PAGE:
Reclaiming Female Agency in the Performance of Wagnerian Opera

Katarina Grobler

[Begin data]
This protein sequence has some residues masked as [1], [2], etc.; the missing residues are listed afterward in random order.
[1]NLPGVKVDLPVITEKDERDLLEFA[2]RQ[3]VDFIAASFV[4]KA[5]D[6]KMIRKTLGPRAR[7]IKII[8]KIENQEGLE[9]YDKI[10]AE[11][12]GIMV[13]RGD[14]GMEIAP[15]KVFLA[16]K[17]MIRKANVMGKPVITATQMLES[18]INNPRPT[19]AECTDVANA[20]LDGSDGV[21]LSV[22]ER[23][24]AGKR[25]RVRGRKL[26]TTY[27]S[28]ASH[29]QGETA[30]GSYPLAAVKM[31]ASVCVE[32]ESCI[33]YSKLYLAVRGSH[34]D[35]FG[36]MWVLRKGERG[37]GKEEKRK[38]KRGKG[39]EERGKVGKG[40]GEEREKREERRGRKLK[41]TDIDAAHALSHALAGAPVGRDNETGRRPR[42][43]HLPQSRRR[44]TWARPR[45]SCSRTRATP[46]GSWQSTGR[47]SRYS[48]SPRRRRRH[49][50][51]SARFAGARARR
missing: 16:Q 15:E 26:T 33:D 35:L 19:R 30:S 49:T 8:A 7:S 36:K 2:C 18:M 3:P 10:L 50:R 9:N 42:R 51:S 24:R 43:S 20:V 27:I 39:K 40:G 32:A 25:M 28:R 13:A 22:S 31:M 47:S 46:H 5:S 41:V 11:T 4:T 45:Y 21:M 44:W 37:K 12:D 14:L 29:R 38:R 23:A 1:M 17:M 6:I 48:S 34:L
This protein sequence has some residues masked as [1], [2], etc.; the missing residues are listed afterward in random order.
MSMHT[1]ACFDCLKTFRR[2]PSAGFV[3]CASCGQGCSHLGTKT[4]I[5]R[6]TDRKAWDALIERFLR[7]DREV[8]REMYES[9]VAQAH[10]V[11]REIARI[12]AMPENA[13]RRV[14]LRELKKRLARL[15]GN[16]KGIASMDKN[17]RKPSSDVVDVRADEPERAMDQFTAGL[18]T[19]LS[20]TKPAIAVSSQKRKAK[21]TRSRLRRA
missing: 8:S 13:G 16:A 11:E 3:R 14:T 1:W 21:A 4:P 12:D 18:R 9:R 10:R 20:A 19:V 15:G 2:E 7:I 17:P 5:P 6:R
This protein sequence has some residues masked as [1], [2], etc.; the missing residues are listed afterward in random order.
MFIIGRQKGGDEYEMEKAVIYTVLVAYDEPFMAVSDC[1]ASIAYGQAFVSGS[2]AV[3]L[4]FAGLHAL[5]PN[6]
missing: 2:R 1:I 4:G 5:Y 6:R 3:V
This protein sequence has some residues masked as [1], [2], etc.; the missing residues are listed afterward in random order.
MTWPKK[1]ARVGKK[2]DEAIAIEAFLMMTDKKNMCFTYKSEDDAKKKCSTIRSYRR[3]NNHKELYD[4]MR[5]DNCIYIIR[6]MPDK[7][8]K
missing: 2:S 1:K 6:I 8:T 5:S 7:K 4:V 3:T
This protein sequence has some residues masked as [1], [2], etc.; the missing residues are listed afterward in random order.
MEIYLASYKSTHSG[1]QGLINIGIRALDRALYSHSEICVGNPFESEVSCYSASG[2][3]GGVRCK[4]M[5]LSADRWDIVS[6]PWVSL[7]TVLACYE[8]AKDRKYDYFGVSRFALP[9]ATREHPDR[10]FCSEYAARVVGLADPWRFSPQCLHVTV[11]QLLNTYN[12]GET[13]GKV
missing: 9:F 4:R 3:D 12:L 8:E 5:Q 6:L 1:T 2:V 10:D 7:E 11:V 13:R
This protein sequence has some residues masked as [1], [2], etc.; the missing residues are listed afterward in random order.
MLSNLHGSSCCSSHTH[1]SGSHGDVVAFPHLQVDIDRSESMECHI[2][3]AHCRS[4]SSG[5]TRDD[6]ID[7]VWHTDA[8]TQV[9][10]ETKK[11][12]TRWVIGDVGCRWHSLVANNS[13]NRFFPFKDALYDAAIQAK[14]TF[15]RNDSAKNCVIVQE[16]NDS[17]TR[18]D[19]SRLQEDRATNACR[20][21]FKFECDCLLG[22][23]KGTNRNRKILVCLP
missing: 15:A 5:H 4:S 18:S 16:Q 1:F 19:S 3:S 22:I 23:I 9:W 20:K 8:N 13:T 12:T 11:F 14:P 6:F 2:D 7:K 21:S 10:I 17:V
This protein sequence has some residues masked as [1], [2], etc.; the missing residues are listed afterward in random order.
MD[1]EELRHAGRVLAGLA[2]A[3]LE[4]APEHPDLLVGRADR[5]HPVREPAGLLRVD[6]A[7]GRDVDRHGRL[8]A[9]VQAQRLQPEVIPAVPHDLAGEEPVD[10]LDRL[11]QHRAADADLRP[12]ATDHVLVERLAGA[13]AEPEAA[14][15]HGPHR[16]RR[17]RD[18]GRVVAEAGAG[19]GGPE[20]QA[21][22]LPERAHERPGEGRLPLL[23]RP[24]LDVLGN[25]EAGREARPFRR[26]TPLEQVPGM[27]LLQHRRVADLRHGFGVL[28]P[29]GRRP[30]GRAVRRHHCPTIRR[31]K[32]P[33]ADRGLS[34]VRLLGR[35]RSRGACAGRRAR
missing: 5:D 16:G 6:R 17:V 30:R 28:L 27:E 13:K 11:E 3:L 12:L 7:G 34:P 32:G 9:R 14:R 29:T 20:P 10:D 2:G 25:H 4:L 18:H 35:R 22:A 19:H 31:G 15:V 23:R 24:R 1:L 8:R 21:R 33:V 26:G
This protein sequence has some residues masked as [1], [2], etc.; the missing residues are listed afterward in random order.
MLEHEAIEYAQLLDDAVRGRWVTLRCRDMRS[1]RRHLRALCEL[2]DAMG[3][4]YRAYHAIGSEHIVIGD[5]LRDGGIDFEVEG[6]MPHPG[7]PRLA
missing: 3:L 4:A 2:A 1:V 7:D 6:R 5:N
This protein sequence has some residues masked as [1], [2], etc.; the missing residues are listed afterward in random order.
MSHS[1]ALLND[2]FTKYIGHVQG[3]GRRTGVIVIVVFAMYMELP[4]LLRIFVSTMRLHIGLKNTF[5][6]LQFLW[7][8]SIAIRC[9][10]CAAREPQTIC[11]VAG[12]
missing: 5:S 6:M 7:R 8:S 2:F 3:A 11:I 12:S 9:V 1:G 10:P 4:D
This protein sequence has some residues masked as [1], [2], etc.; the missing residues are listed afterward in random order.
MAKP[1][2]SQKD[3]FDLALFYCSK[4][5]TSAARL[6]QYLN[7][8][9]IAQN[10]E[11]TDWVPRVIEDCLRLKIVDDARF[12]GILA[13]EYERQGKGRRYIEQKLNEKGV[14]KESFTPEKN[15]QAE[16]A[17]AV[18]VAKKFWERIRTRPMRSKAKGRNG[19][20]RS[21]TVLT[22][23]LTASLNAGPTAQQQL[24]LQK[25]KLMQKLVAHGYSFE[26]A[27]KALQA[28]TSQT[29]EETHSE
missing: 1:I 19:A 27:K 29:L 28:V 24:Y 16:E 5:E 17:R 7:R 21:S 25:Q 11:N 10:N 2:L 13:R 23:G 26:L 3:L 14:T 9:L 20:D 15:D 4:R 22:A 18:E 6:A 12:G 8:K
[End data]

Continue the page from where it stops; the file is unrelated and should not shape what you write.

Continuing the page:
This article examines the role of agency as a vehicle for female empowerment in the production and performance of Wagnerian opera. While feminist musicology has addressed this issue by exploring how its female characters can assert their musical power through their vocal roles, less attention has been given to other staging elements crucial to the production of opera. This article addresses this gap by analysing two contemporary productions which suggest a feminist interpretation of the works: Lohengrin directed by Yuval Sharon at the Bayreuth Festival in 2018, and the “Copenhagen Ring” directed by Kasper Bech Holten and produced by the Danish Opera in 2006. Specifically, it analyses how characterisation techniques, staging choice, and narrative manipulation become the three key strategies for reclaiming agency in performance. This article argues that while each of these strategies is important, it is ultimately narrative manipulation in the dramatic climax which is most significant, as it allows its female characters to reclaim agency in full by remaining alive on stage. In doing so, it points the way towards a future direction in feminist performance of Wagnerian Opera.

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